Intel recently announced plans to layoff 11 percent of its workforce as the company shifts its focus from PCs to the cloud… now we’re starting to get an idea of what that will mean for the company’s line of chips for personal computers: the low-power, entry-level Atom chip family is being phased out.
Those are the chips commonly used in cheap, low-power tablets, notebooks, and 2-in-1 devices.
Cherry Trail chips have a bit of life left in them, but the planned Broxton chips that were set to replace them have been cancelled. And Intel does still plan to launch new low-power Celeron and Pentium chips based on the Apollo Lake platform soon.
Update: It turns out the Atom brand is alive and well… but it’s not being used for smartphone, tablet, or notebook chips anymore. Instead, Atom chips are powering new embedded and IoT-oriented devices like Intel’s new Joule system-on-a-module development platform.
As Forbes reports, Intel is also cancelling its SoFIA chips designed for smartphones and other lower-power devices.
PC World, meanwhile, reports that Intel is also going to end production of the existing Intel Atom Cherry trail chips.
Update: Intel tells me the company “will continue to ship Cherry Trail Atom x5 and x7” chips.
Honestly, neither of these things should come as a surprise if you’ve been following the PC space in recent years. Device makers are practically giving away tablets and low-cost laptops with Intel Atom processors.
There’s not much profit to be made in the space. Microsoft even gives away its Windows software to makers of small tablets in an effort to just get more users in the space… and to make its operating system somewhat competitive with Android, which is also free for device makers to license.
So while it’s been a rather exciting time for customers looking for a decent laptop for under $200, I’m not surprised to see Intel decide to focus on more profitable areas.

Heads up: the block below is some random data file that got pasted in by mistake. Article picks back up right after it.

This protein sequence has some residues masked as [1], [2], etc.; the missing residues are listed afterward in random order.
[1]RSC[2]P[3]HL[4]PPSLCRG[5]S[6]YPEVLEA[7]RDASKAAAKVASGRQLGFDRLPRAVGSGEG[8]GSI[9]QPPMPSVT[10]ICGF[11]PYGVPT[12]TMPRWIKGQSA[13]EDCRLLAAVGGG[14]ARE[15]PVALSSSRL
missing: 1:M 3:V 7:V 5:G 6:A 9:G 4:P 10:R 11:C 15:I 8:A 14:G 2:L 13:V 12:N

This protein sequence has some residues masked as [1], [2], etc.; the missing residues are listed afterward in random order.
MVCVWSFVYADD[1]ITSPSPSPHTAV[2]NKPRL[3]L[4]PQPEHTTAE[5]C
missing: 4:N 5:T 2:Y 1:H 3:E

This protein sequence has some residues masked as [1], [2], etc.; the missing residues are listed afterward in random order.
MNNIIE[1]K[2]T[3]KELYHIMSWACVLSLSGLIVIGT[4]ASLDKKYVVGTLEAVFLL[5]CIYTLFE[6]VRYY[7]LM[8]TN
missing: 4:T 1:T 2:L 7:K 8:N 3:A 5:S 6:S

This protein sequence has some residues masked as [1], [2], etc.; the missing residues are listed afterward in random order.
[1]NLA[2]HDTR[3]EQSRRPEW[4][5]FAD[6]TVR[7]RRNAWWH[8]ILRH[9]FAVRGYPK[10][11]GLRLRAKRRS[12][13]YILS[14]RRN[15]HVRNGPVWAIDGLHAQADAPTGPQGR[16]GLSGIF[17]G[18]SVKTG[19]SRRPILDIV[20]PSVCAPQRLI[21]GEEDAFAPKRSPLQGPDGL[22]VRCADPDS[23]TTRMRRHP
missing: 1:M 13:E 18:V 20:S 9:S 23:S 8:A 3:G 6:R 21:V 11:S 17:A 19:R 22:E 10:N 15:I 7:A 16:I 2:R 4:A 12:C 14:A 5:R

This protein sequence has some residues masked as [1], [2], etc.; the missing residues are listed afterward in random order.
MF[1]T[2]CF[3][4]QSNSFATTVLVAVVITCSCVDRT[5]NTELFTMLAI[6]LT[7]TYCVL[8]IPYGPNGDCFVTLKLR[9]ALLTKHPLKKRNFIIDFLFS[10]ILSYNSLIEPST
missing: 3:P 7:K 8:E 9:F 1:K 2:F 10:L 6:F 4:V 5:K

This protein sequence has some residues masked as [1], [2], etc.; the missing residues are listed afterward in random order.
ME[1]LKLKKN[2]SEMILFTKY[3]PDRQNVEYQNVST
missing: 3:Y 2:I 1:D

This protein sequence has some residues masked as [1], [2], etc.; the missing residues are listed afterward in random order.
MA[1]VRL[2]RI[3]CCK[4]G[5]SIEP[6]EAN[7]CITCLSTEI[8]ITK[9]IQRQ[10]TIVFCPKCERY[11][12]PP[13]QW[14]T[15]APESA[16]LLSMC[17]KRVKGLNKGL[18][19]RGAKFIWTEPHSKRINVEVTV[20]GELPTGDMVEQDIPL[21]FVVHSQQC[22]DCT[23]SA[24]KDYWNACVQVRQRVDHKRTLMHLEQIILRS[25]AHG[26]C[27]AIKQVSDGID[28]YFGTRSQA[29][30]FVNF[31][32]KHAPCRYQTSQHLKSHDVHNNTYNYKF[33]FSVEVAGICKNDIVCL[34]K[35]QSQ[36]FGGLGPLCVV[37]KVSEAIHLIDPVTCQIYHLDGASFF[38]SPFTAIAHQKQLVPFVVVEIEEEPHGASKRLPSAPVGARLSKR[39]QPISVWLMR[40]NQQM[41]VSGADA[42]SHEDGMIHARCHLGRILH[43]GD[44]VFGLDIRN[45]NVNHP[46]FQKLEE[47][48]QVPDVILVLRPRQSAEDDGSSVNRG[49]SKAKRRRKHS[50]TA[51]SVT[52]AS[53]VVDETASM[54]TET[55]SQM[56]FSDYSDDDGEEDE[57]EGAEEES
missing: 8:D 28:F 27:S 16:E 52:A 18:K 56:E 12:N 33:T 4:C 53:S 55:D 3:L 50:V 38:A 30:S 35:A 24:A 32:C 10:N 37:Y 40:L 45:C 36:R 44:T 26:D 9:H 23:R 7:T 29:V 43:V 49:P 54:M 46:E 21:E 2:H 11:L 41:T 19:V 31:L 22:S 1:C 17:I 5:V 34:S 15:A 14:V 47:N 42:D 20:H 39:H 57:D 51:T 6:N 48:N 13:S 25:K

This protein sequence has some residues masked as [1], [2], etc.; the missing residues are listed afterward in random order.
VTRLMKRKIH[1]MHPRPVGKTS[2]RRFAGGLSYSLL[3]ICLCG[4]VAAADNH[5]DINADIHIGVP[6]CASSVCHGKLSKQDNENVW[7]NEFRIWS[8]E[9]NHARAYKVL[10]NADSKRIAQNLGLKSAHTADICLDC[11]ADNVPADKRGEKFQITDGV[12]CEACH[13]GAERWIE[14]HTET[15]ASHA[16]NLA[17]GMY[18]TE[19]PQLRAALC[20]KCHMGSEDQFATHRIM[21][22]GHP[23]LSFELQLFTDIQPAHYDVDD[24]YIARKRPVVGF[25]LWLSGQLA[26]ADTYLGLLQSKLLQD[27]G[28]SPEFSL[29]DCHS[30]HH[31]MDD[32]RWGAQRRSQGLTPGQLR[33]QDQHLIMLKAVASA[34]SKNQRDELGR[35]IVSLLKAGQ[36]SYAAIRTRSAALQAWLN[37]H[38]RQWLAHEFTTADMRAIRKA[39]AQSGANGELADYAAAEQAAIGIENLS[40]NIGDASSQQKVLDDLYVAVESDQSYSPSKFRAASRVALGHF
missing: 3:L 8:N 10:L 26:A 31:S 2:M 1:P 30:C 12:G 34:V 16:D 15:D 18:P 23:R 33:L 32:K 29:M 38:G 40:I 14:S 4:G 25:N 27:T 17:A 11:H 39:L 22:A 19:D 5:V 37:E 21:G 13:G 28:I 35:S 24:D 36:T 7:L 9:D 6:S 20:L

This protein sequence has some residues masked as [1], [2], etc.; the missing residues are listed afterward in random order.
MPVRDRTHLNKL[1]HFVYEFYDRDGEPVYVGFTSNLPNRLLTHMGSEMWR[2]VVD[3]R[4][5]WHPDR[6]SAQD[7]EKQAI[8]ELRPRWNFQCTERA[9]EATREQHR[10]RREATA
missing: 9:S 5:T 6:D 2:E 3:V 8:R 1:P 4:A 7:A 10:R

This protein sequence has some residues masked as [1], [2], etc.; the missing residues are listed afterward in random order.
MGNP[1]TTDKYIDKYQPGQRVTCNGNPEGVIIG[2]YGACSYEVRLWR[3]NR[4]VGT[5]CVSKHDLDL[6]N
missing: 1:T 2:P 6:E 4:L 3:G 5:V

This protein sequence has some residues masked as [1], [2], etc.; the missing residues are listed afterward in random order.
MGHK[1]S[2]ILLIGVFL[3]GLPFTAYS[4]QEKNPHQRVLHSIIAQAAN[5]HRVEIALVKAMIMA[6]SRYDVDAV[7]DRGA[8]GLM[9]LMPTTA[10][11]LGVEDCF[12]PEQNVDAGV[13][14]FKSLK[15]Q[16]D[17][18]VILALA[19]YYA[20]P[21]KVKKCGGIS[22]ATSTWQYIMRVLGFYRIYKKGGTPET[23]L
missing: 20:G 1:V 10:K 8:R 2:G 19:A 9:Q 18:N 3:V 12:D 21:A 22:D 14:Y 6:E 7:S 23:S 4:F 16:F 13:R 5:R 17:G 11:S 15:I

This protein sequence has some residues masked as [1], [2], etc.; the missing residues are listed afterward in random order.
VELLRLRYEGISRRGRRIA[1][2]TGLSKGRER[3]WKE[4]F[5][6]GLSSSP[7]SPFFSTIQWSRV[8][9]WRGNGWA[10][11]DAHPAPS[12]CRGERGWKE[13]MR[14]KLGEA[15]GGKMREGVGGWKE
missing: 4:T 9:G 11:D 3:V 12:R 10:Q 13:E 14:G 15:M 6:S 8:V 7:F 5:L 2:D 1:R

Does this mean that low-power laptops and tablets are dead?
Nope. An Intel spokesperson tells Liliputing that the company will “continue to work with OEMs to develop new 2-in-1s based on Apollo Lake” as well as Intel Core M chips. So while Atom chips will eventually be phased out, we’ll continue to see low-power tablets that offer somewhat better performance… most likely at a higher cost.
And the company will continue to push its Core M chips for higher-priced, higher-performance devices. These chips don’t use much more electricity than an Atom processor, but offer significantly better CPU and graphics performance. Computers with Core M processors often sell for twice the price (or more) of a similar model with an Atom chip, though.
It’ll be interesting to see if Intel’s move away from the chips used in sub-$200 devices leaves an opening for rivals like AMD or some of the many chip makers using ARM designs.
While you can’t run the full Windows 10 operating system on an ARM chip, Chrome OS and many Linux-based operating systems work just fine. And Intel’s decision to get out of the Atom space will have little to no impact on some of the most popular tablets including Apple’s iPad lineup, Amazon’s Fire tablets, and Android tablets from Samsung, Asus, and others.
I’ve seen some headlines suggesting that Intel is giving up on tablets altogether, but ending the Atom line of chips really just means the company is giving up on cheap tablets. We’ll continue to see high-end tablets and 2-in-1 devices like the Microsoft Surface Pro.
What this means for entry-level Surface tablets remains to be seen (the $499 Microsoft Surface 3 has an Intel Atom x7 Cherry Trail processor).
Something else to keep in mind: Intel’s Atom chips were kind of synonymous with netbooks for a few years before they started showing up in mini-desktops (remember nettops?), tablets, and larger notebooks. But the laptop that was arguably the first consumer netbook didn’t have an Intel chip. The Asus Eee PC 701 launched in 2007, it had an Intel Celeron processor because Intel hadn’t released an Atom chip yet.
But the Eee PC was a tiny laptop priced at under $400 at a time when that was unheard of. By using available low-cost components, Asus managed to produce an affordable portable. I suspect if device makers still see demand in this space, they’ll find a way to continue doing that, whether Intel offers chips specifically designed for the purpose or not.
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